Among the markets that are taking financial hits due to the current US economic wobble/slowdown/meltdown (choose one to suit your personal level of anxiety), apparently the cosmetic surgery industry is facing a nip and tuck of its own. Along with cutbacks in spending on such critical areas as interior design and sports cars, America's newly monied are opting for a reduction in reductions while the bad times last.
Whenever I see a beautifully crafted dessert, I am always hopeful it will taste as good as it looks. More often than not though, I am disappointed by the incongruity between the attractive exterior and inferior interior. This is precisely how I feel about Lifetime Networks’ sugar-coated online petition for an end to "drive-through mastectomy," a 20-million-signature-strong petition that had actress Marcia Cross (of Desperate Housewives) lobbying Capital Hill last Wednesday.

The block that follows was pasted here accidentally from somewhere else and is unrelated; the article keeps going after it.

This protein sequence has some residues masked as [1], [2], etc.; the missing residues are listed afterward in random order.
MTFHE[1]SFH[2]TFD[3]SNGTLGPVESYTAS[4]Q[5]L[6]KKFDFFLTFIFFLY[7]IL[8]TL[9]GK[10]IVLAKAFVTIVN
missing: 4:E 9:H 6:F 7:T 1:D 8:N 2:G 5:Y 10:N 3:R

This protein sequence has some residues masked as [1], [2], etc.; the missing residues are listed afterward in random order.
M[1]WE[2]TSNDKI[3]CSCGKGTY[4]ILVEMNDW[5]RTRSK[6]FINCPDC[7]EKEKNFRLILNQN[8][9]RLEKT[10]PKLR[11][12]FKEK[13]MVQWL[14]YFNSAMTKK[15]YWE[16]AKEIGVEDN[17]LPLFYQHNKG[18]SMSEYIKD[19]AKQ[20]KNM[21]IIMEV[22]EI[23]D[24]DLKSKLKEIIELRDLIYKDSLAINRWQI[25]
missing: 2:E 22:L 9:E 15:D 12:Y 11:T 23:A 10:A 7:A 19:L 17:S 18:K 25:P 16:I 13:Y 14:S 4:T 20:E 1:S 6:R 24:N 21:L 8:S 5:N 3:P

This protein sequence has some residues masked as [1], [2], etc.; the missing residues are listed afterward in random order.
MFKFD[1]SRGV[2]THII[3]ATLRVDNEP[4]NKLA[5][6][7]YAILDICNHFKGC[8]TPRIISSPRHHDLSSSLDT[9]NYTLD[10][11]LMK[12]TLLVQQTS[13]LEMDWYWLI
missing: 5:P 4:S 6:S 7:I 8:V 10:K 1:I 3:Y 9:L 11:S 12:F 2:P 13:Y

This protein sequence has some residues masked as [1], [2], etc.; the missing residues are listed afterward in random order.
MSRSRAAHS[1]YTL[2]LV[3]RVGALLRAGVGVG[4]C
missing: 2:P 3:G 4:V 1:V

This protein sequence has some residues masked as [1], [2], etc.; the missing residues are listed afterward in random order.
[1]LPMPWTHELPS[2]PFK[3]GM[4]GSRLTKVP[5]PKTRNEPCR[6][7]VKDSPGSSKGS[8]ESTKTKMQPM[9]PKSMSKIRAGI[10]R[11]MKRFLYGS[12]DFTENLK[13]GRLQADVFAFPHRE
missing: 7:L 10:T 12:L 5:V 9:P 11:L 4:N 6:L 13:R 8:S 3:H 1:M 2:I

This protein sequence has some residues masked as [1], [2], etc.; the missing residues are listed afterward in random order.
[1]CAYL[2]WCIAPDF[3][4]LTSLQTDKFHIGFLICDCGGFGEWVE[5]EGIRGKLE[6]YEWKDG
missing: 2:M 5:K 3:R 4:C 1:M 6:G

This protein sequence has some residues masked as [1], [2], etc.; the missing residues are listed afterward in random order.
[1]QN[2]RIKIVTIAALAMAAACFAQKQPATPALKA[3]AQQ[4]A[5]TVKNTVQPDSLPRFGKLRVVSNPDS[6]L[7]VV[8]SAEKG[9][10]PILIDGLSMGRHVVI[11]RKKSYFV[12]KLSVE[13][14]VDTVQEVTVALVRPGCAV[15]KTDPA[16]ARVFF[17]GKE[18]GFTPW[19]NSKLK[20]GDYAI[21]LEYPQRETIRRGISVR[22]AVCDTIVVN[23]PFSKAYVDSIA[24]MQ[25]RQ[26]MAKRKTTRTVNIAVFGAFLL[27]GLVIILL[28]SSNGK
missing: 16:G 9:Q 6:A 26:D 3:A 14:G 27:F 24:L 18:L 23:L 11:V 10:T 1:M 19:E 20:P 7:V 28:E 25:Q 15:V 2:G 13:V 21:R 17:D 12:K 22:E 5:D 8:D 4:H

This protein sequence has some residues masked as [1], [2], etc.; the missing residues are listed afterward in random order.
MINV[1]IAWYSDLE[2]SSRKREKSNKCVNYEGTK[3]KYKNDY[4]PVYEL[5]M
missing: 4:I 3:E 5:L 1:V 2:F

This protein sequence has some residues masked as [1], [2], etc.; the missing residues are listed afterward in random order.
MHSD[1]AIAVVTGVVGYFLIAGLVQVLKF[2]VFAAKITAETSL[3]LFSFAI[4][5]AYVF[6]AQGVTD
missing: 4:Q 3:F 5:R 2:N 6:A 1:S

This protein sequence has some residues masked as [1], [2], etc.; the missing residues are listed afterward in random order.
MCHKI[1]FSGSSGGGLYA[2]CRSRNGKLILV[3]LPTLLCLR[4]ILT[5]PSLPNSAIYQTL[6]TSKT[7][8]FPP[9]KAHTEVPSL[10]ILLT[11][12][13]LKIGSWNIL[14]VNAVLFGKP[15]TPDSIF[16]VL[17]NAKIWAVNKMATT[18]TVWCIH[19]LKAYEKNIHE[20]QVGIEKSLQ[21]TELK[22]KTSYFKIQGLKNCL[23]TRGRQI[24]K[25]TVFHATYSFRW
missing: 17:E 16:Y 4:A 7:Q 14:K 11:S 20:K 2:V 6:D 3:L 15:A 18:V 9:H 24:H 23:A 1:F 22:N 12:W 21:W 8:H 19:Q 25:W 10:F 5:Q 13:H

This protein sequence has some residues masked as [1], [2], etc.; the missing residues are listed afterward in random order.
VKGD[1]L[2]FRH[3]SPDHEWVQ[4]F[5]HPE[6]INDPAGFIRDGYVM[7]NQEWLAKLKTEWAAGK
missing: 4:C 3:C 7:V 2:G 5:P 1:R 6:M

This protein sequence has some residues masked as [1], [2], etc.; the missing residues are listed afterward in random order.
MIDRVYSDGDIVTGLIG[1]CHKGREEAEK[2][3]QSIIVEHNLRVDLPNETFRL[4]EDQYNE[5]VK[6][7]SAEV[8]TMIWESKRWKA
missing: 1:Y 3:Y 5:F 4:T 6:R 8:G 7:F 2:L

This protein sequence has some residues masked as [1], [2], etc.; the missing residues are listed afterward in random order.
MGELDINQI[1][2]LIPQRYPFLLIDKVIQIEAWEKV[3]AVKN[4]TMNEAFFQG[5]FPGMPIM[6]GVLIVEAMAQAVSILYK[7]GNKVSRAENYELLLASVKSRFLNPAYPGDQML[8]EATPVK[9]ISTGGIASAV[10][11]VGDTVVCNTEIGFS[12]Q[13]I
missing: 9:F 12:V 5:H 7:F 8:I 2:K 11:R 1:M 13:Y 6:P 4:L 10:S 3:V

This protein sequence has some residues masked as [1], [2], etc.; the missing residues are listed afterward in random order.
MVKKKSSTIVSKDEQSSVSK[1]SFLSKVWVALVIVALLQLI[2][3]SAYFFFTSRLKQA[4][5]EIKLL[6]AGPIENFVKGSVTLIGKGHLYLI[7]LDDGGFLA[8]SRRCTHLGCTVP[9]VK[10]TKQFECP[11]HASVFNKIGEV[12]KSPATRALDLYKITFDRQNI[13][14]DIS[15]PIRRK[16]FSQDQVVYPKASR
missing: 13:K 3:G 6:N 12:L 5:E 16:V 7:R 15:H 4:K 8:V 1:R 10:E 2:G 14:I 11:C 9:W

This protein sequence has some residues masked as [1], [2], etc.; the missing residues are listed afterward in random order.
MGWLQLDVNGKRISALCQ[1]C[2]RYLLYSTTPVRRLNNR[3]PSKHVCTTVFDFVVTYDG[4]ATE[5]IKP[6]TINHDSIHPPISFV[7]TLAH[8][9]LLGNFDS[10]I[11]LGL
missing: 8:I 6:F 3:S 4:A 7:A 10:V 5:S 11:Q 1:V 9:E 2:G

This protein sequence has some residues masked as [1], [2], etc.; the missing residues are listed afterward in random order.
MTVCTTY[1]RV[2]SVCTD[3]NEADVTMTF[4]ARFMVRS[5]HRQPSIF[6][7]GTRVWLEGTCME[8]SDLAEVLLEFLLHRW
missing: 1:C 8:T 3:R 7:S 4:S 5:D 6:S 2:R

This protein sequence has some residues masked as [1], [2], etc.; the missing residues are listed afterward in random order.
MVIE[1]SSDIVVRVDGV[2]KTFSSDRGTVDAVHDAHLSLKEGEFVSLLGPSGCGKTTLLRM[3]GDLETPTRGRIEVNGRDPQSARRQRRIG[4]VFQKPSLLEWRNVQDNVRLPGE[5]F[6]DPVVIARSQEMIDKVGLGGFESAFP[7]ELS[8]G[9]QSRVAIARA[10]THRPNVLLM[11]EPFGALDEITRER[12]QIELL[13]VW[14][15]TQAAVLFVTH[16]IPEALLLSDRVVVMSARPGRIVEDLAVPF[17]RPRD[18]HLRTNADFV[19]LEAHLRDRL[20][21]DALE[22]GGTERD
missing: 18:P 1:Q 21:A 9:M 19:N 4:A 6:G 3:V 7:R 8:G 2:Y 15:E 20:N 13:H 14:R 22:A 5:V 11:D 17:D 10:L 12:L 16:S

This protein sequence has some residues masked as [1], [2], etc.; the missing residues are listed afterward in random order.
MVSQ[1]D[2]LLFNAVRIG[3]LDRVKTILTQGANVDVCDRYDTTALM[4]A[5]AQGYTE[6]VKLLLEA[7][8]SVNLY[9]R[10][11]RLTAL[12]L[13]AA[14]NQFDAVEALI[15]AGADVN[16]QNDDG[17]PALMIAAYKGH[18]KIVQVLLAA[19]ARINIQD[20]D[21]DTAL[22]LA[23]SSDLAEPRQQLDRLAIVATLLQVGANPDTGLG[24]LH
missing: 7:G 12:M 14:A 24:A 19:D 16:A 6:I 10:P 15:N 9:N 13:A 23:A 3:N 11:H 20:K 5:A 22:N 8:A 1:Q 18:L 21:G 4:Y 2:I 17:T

There was a two-page feature in last week's issue of Time that reminded me of a blog entry posted by a reader during last fall's FC Now BlogJam. (We'll celebrate the blog's third anniversary this August.)
Yesteray, The New York Times devoted its entire science section to the threat of Avian flu becoming a global pandemic. It took something of an on-the-one hand, on-the-other perspective, but the stories, particularly those about the 1918 flu pandemic, definitely sent a chill down this reader's spine.
New York City's Health Department suggested that restaurants stop using trans fatty oils. They're believed to be very unhealthy, causing clogged arteries. The Dept. did not ban the ingredient outright, they only urged the eateries to move away from such oils.
Sure, GM chief Rick Wagoner has plenty of problems he's currently battling. But the auto maker's real Achilles' heel, it turns out, may lie in the company's funding of retirees' health benefits. The Wall Street Journal turned its expert gaze to this issue in a story that ran yesterday and came up with some astounding findings.